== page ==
An exciting project to restore the stunning Penicuik House in Midlothian has entered its fifth year.
Built in 1761, the Category A listed building has survived as a ruin since it was destroyed by a major fire in 1888. Under the £3.3 million project, the building will be restored to its former glory and made available for the public to enjoy.
The project is being carried out by the Penicuik House Preservation Trust, in partnership with the Scottish Lime Centre Trust. Funding has been provided by a wide range of sources, including: the Heritage Lottery Fund, Historic Scotland, The Architectural Heritage Fund, Scottish Natural Heritage and LEADER European funding.
Main contractor for the project is Graeme Brown Stonemasonry Ltd and the architect is Simpson and Brown Architects.
Consolidation work includes masonry repairs, stone replacement, lime pointing work and wall head capping with a mixture of turf and lead toppings. Interestingly some remains of the interior finishes survived the ruin, including small patches of traditional lath and plaster and some sash and case window frames. Where possible, these will be conserved.
Additional works include improvements to the path network of the Penicuik Estate and the creation of a new car park for visitors that features direct access for disabled badge holders. In addition, a new training centre was created within the ruin for the delivery of traditional skills training and the educational programme.
Work has been carried out in phases and began with the creation of the training centre. As most of the work involves stone consolidation using traditional lime, the site is closed during the winter months because lime mortars cannot be used below certain temperatures.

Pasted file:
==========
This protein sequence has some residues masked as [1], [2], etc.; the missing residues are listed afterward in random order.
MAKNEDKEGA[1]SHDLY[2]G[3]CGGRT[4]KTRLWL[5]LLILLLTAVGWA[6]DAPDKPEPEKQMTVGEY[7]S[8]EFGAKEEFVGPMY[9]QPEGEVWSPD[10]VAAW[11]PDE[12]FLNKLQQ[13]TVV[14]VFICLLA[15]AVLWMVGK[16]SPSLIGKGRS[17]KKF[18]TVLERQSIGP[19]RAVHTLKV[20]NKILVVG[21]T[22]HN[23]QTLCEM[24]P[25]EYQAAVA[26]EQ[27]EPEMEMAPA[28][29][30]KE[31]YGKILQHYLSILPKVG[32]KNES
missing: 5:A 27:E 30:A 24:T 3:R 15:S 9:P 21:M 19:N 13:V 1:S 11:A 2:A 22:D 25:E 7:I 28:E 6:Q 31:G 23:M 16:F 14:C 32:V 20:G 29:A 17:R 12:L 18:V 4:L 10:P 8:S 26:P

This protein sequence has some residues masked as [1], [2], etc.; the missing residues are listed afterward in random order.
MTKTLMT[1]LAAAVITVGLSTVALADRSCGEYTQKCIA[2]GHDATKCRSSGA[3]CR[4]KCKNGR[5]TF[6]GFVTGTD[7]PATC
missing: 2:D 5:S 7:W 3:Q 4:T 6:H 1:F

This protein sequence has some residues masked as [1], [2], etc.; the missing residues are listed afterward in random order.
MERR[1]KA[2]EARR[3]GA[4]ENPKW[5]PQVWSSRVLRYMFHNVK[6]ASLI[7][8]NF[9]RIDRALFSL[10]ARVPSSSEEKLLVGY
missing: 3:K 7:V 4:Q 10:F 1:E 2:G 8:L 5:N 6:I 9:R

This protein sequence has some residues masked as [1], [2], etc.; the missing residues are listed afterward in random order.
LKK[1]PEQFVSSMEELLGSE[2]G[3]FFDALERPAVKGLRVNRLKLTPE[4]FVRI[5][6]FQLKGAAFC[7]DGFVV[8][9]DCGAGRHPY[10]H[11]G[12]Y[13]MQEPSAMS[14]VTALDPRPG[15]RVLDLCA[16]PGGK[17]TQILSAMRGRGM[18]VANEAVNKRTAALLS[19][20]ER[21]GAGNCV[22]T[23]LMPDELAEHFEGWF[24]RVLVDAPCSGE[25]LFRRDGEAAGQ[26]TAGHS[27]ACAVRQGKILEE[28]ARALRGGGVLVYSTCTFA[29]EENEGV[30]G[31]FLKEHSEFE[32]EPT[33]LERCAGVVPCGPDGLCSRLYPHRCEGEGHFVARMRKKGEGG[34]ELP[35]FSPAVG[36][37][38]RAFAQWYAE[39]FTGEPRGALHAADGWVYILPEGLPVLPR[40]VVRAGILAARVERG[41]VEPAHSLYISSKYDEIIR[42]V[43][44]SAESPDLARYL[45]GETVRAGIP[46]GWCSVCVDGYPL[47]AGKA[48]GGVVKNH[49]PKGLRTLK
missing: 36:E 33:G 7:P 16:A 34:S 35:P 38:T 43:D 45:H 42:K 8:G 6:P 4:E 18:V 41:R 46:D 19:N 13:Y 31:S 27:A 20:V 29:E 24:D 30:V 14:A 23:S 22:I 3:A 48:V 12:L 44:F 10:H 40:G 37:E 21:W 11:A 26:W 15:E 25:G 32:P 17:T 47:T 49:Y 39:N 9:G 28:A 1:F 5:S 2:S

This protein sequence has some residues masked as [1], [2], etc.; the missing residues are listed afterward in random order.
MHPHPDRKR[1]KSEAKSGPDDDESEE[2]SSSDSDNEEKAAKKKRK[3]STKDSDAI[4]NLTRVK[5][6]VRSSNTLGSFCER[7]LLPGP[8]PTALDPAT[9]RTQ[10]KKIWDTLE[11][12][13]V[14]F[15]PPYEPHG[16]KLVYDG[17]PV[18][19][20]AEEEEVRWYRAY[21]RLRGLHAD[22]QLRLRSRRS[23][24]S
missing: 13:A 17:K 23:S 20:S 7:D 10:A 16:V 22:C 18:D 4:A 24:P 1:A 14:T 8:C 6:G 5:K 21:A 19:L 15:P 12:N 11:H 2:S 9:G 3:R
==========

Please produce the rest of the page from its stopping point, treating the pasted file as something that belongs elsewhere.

One of the most important aspects of the project is the training element, which has been designed to encourage traditional building skills. The project has encouraged stonemasonry apprenticeships and adult trainee opportunities, both of which have served to increase the pool of available skills and create opportunities for employment.
The Scottish Lime Centre Trust has provided the training and education element of the project and their expertise in traditional building repair, particularly with regards to stone and traditional mortars, has proved invaluable to the project.
The training and education programme has enabled prearranged visits to the ruin for a wide range of stakeholders – including primary schools and community groups – and over 600 people each year will have the opportunity to take part in the training activities on site.
Penicuik House sits within an important and early example of a designed landscape and features a range of follies, bridges and other historically important structures. It is therefore hoped that the project may continue with a second stage that will undertake repair work for these structures.
Although the Clerk family (who built Penicuik House) gave the ruin over to the ownership of the Penicuik House Preservation Trust, the family continue to live on the estate and have been extremely supportive throughout the project. Indeed, the family committed an endowment of £2.5 million to the project, the interest of which will be used to fund the consolidation works. Once this is completed, it will be used for future repair and maintenance works as required.
The Penicuik House project is scheduled for completion in 2013.